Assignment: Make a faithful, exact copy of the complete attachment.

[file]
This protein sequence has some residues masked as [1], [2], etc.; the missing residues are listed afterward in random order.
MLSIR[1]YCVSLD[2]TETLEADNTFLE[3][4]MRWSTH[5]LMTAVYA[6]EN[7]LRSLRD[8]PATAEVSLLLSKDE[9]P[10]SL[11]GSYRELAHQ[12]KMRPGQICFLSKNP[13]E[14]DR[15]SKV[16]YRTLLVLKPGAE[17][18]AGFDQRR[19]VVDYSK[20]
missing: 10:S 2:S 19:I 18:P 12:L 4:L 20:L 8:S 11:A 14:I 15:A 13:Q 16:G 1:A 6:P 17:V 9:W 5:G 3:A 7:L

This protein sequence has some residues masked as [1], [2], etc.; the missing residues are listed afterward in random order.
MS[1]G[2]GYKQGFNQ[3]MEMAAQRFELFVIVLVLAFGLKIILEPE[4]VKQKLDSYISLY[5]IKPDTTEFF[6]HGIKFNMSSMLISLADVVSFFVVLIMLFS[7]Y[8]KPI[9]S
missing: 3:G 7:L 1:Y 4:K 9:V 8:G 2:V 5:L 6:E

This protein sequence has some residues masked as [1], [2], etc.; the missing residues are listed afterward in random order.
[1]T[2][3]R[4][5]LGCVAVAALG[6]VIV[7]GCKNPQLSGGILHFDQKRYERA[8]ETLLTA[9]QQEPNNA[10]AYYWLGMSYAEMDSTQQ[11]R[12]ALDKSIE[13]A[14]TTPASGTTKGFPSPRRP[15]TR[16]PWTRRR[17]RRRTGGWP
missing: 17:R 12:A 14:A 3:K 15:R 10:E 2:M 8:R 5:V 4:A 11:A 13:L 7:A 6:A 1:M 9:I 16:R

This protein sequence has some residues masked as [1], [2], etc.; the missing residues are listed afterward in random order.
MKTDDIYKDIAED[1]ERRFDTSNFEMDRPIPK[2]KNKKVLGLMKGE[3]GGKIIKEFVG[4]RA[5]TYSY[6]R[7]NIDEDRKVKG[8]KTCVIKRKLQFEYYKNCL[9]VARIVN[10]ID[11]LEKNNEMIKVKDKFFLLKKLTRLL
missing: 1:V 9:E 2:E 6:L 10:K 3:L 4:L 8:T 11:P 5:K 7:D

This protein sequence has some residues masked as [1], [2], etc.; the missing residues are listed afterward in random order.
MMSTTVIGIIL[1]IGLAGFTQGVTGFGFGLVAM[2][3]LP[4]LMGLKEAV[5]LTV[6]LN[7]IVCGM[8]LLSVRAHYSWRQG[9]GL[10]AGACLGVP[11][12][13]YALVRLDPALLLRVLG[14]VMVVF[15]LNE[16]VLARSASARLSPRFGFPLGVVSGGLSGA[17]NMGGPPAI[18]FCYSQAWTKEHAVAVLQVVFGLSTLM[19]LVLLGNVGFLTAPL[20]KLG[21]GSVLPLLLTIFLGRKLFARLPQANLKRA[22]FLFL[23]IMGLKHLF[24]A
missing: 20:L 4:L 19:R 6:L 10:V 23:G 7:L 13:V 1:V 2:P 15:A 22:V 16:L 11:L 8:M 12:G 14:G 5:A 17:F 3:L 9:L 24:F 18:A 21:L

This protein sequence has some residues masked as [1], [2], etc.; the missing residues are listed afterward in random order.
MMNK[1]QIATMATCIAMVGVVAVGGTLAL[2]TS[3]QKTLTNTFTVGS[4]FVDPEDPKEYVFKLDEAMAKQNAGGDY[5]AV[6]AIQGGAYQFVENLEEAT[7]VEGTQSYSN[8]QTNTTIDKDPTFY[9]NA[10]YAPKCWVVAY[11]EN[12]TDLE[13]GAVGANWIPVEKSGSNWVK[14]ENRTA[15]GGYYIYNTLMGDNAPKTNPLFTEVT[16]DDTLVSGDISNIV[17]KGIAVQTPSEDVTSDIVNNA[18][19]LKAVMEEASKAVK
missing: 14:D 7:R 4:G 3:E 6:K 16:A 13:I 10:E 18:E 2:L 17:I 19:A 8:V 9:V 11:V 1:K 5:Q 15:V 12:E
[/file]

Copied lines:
This protein sequence has some residues masked as [1], [2], etc.; the missing residues are listed afterward in random order.
MLSIR[1]YCVSLD[2]TETLEADNTFLE[3][4]MRWSTH[5]LMTAVYA[6]EN[7]LRSLRD[8]PATAEVSLLLSKDE[9]P[10]SL[11]GSYRELAHQ[12]KMRPGQICFLSKNP[13]E[14]DR[15]SKV[16]YRTLLVLKPGAE[17][18]AGFDQRR[19]VVDYSK[20]
missing: 10:S 2:S 19:I 18:P 12:L 4:L 20:L 8:S 11:A 14:I 15:A 13:Q 16:G 1:A 6:P 17:V 9:W 5:G 3:A 7:L

This protein sequence has some residues masked as [1], [2], etc.; the missing residues are listed afterward in random order.
MS[1]G[2]GYKQGFNQ[3]MEMAAQRFELFVIVLVLAFGLKIILEPE[4]VKQKLDSYISLY[5]IKPDTTEFF[6]HGIKFNMSSMLISLADVVSFFVVLIMLFS[7]Y[8]KPI[9]S
missing: 3:G 7:L 1:Y 4:K 9:V 8:G 2:V 5:L 6:E

This protein sequence has some residues masked as [1], [2], etc.; the missing residues are listed afterward in random order.
[1]T[2][3]R[4][5]LGCVAVAALG[6]VIV[7]GCKNPQLSGGILHFDQKRYERA[8]ETLLTA[9]QQEPNNA[10]AYYWLGMSYAEMDSTQQ[11]R[12]ALDKSIE[13]A[14]TTPASGTTKGFPSPRRP[15]TR[16]PWTRRR[17]RRRTGGWP
missing: 17:R 12:A 14:A 3:K 15:R 10:E 2:M 8:R 5:V 4:A 11:A 13:L 7:A 6:A 1:M 9:I 16:R

This protein sequence has some residues masked as [1], [2], etc.; the missing residues are listed afterward in random order.
MKTDDIYKDIAED[1]ERRFDTSNFEMDRPIPK[2]KNKKVLGLMKGE[3]GGKIIKEFVG[4]RA[5]TYSY[6]R[7]NIDEDRKVKG[8]KTCVIKRKLQFEYYKNCL[9]VARIVN[10]ID[11]LEKNNEMIKVKDKFFLLKKLTRLL
missing: 1:V 9:E 2:E 6:L 10:K 3:L 4:L 8:T 11:P 5:K 7:D

This protein sequence has some residues masked as [1], [2], etc.; the missing residues are listed afterward in random order.
MMSTTVIGIIL[1]IGLAGFTQGVTGFGFGLVAM[2][3]LP[4]LMGLKEAV[5]LTV[6]LN[7]IVCGM[8]LLSVRAHYSWRQG[9]GL[10]AGACLGVP[11][12][13]YALVRLDPALLLRVLG[14]VMVVF[15]LNE[16]VLARSASARLSPRFGFPLGVVSGGLSGA[17]NMGGPPAI[18]FCYSQAWTKEHAVAVLQVVFGLSTLM[19]LVLLGNVGFLTAPL[20]KLG[21]GSVLPLLLTIFLGRKLFARLPQANLKRA[22]FLFL[23]IMGLKHLF[24]A
missing: 20:L 4:L 19:R 6:L 10:V 23:G 7:L 13:V 1:V 2:P 15:A 22:V 16:L 11:L 8:M 12:G 14:G 5:A 17:F 3:L 9:L 24:F 18:A 21:L

This protein sequence has some residues masked as [1], [2], etc.; the missing residues are listed afterward in random order.
MMNK[1]QIATMATCIAMVGVVAVGGTLAL[2]TS[3]QKTLTNTFTVGS[4]FVDPEDPKEYVFKLDEAMAKQNAGGDY[5]AV[6]AIQGGAYQFVENLEEAT[7]VEGTQSYSN[8]QTNTTIDKDPTFY[9]NA[10]YAPKCWVVAY[11]EN[12]TDLE[13]GAVGANWIPVEKSGSNWVK[14]ENRTA[15]GGYYIYNTLMGDNAPKTNPLFTEVT[16]DDTLVSGDISNIV[17]KGIAVQTPSEDVTSDIVNNA[18][19]LKAVMEEASKAVK
missing: 14:D 7:R 4:G 3:E 6:K 16:A 13:I 10:E 18:E 2:L 17:I 19:A 8:V 9:V 11:V 1:K 5:Q 15:V 12:E